Justin Edgar’s noir thriller The Marker tells the story of underworld criminal Marley (Frederick Schmidt) accidentally killing a woman called Ana (Ana Alaru) in front of her 9-year old daughter, Cristina (Lara Peake) during an ill-fated incident over an unpaid debt.
Marley is relentlessly haunted by his guilt in the guise of the ghost of his victim, and he seeks redemption by vowing to look after the young girl upon his release from prison. His return to the murky underworld of the Second City uncovers a dark web of corruption and people trafficking and he must use his criminal skills and knowledge of a brutal underworld to find Ana’s child and lead her to safety.
Shot and edited in the post-industrial heartlands of Birmingham, The Marker is Edgar’s fourth feature film. It’s a captivating watch, thanks largely to some sturdy performances and an unforgiving and brutally realistic portrayal of criminal life.
Despite some impressive cinematography, there is no deliberately glamorous post-production touching up of either the actors or the scenery here. You rarely see any of the Midlands sunshine, and the actors look ravaged, grimy and depleted. You can almost smell the urine-soaked streets they bound through, as well as their nicotine-tainted hair.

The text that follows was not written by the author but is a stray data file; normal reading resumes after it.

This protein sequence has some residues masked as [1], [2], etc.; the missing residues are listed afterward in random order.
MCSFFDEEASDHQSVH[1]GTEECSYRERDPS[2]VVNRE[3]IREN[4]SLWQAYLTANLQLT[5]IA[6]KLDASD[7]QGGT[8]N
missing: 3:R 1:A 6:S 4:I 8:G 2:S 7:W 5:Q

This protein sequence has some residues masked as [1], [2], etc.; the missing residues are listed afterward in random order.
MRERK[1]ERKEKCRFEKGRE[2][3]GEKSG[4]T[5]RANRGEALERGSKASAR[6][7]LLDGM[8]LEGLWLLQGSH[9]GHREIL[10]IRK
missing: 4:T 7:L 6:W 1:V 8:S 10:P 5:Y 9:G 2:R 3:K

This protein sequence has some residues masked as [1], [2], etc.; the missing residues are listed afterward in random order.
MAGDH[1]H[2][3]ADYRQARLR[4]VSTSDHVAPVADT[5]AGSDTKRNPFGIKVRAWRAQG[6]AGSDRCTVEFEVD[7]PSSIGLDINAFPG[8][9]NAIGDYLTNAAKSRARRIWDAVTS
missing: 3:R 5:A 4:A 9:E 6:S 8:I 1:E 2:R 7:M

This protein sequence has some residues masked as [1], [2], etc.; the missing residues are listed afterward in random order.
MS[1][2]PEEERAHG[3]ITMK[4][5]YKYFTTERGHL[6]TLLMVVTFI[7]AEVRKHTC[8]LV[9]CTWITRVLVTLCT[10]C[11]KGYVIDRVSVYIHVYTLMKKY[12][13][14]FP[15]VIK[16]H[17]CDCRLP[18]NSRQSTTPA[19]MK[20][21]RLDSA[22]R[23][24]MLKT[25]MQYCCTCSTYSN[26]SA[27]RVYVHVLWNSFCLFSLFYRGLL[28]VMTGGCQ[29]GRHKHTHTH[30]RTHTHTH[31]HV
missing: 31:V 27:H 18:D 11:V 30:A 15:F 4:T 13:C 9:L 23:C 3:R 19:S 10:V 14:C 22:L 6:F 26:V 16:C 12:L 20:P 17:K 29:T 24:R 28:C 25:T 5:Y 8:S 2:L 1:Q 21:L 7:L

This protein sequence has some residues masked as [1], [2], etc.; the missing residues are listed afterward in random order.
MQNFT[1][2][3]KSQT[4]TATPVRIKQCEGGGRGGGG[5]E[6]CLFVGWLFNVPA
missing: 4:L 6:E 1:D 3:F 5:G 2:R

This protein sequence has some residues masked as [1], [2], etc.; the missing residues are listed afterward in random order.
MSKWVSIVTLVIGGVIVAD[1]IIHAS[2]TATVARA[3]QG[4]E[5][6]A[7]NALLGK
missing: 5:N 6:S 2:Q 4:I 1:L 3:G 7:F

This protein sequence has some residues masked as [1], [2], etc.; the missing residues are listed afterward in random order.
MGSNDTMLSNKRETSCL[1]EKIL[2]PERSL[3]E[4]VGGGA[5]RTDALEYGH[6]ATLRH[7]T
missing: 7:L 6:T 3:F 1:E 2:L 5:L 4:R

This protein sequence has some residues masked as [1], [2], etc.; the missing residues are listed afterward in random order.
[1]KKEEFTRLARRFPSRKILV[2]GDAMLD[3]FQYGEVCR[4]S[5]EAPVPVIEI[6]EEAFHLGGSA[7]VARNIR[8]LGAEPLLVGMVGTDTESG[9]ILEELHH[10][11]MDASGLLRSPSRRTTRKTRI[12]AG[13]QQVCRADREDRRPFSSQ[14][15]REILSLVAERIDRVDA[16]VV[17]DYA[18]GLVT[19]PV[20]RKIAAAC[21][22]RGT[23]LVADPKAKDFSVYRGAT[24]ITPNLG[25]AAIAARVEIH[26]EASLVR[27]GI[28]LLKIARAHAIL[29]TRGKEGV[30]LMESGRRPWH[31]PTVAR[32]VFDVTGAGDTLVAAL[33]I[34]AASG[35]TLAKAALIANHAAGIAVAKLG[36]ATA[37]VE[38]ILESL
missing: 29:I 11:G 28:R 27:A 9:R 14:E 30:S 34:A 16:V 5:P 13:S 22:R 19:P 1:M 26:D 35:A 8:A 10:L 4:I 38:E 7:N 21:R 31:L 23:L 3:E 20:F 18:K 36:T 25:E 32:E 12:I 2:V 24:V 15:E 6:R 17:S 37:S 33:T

For a story so grim, laughs are obviously limited, but when they come, they come hard and strong. During a graphic bedroom murder scene, a crime accomplice offers advice on how to clean up the operation: “You missed a bit. There’s a bit of eyeball and bollock on the lamp shade over there.”
Frederick Schmidt is convincing in the lead role as a man haunted by guilt, on the quest for forgiveness for the crimes he has committed.
The Marker is a smart and independent feature, yet there are similarities throughout. Schmidt’s performance harks back the work of Tom Hardy and Jack O’Connell (with whom he co-starred in David Mackenzie’s Starred Up); and the image of Cristina (played by Lara Peake) prompts the memories of watching a young Drew Barrymore.
There are occasional moments that jar for the wrong reasons. Cathy Tyson’s role is so fleeting, it seems a massive shame not to give her usually dynamic talents something more substantial. The somewhat lacklustre scenes where the illusion of murdered Ana appear to remind Marley of his wrong-doing aren’t quite eerie enough and seem a little underplayed. John Hannah’s portrayal of Brendan Doyle is compelling, but the sheer weight of his menace is only really demonstrated an hour into the film. A missed trick, surely?
Small gripes aside, The Marker is a solid and entertaining piece of work by Justin Edgar. And considering how modest his movie production line is so far, it bodes well for an interesting future of filmmaking.
● The Marker opens in UK cinemas this Friday